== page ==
Somalia's greenhouse revolution

In Somalia, conflict-prone East Africa, greenhouses are changing the way some people live, with shoppers filling carts with locally grown vegetables and putting pressure on traditionally nomadic herders to settle down and grow crops. exposed to

“It's organic, fresh and healthy,” said Sukhdi Hassan, a shopper in the capital Mogadishu. “It gives me peace of mind knowing that something was made on a local farm.”

Her new shopping experience points to relative calm after three decades of conflict and climate change caused by droughts and floods.

Urban customers currently produce fruit and vegetables in over 250 greenhouses across Mogadishu and its suburbs, ensuring a year-round supply. That's a big leap.

Mohamed Barre, Somalia's Minister of Youth and Sports, said: “In the past, even basic vegetables such as cucumbers and tomatoes were imported, creating logistical problems and increasing expenses.”

Greenhouses also create jobs in a country where around 75% of the population is under 30 and many are unemployed.

About 15 kilometers (9 miles) from the capital, agriculture graduate Mohamed Mahdi inspected produce at the greenhouse where he works.

“Given the high unemployment rate, we are grateful for the opportunity to work in our chosen profession,” the 25-year-old said.

Meanwhile, some pastoralists are being forced to change their traditional practices as they watch thousands of their livestock die.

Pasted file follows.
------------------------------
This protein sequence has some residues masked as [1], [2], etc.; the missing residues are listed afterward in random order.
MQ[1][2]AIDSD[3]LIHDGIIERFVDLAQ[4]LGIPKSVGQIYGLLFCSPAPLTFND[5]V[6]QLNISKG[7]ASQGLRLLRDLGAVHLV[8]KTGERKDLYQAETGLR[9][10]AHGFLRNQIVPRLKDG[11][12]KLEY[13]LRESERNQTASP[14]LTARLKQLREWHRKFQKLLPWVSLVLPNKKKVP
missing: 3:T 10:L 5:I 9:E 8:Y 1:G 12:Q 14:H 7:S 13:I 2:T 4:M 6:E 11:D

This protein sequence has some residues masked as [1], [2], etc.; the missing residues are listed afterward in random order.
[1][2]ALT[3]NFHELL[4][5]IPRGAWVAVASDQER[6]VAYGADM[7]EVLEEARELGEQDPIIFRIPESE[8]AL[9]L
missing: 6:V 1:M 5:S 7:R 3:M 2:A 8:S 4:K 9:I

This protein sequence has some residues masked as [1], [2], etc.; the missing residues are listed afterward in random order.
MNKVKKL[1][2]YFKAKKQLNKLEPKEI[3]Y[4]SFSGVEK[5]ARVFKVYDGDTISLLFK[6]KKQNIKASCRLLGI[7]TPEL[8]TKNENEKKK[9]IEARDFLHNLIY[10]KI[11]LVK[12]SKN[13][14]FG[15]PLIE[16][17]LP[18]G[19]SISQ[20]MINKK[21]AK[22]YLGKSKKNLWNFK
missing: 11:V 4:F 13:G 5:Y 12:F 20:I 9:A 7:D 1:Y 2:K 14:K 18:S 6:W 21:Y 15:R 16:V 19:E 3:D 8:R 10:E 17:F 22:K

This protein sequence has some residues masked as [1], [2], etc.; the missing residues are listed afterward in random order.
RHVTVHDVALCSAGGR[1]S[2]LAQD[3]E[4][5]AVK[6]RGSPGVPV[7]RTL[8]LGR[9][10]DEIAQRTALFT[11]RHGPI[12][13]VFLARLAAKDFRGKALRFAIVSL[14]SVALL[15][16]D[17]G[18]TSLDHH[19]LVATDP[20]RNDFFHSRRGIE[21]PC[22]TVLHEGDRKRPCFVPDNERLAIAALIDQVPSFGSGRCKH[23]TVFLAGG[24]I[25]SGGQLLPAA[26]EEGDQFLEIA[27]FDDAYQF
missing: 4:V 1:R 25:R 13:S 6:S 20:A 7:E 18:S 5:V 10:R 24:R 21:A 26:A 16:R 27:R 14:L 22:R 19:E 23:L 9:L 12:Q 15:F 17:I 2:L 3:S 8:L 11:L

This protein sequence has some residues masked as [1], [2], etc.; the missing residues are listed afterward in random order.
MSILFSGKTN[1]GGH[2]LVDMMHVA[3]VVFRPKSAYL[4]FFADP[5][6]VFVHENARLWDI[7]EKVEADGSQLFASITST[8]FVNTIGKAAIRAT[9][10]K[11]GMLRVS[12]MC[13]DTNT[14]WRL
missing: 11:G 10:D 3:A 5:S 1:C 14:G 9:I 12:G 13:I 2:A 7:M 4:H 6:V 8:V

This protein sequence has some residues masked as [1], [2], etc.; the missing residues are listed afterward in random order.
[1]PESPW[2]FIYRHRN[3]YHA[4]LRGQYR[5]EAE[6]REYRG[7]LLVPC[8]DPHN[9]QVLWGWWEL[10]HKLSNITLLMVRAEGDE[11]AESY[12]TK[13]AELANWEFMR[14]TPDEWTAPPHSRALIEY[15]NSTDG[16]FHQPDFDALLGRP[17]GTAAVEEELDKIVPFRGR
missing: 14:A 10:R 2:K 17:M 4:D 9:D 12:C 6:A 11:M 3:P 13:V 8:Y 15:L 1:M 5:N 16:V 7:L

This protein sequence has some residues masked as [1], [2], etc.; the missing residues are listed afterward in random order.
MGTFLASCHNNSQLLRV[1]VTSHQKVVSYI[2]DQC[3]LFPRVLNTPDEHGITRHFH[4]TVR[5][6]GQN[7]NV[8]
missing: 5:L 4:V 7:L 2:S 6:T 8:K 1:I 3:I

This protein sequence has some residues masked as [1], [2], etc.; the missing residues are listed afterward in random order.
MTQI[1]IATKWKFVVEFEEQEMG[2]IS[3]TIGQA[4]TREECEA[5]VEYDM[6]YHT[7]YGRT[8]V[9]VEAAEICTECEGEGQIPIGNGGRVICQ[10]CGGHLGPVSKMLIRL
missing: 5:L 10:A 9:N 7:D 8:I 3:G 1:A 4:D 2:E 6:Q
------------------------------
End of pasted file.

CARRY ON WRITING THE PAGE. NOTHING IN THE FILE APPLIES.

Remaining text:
“The transition to greenhouse farming will provide pastoralists with a more resilient and sustainable livelihood option,” said Mohamed Okash, director of the Climate and Environment Institute at SIMAD University in Mogadishu.

He called for greater investment in smart agriculture to combat food insecurity.

Kenya's more resilient beans

In Kenya, new climate-adapted bean varieties are offering hope to farmers in an area that has recorded reduced rainfall for six consecutive wet seasons.

The variety, known as Nyota or Star in Swahili, is the result of a collaboration between scientists from the Kenya Agriculture and Livestock Research Organization, the International Alliance for Biodiversity and the International Center for Tropical Agriculture.

New bean varieties are tailored to Kenya's diverse climatic conditions. One focus is to ensure they don't die out due to drought before they can thrive.

David Karanja, Carlo's bean breeder and national grains and pulses coordinator, says this variety of beans blooms and matures very quickly and is ready for harvest by the time the rains subside.

These varieties are expected to strengthen domestic bean production. According to Karanja, annual production of 600,000 tonnes falls short of annual demand of 755,000 tonnes.

Farmer Benson Gitonga said new bean varieties are increasing yields and profits. From one acre of land he harvested 9 to 12 bags and so far he harvested from 5 to 7 bags.

Another advantage of this breed is that it breathes fresh air.

“Customers appreciate its quality, especially as it has low flatulence levels, making it an attractive option,” Gitonga said.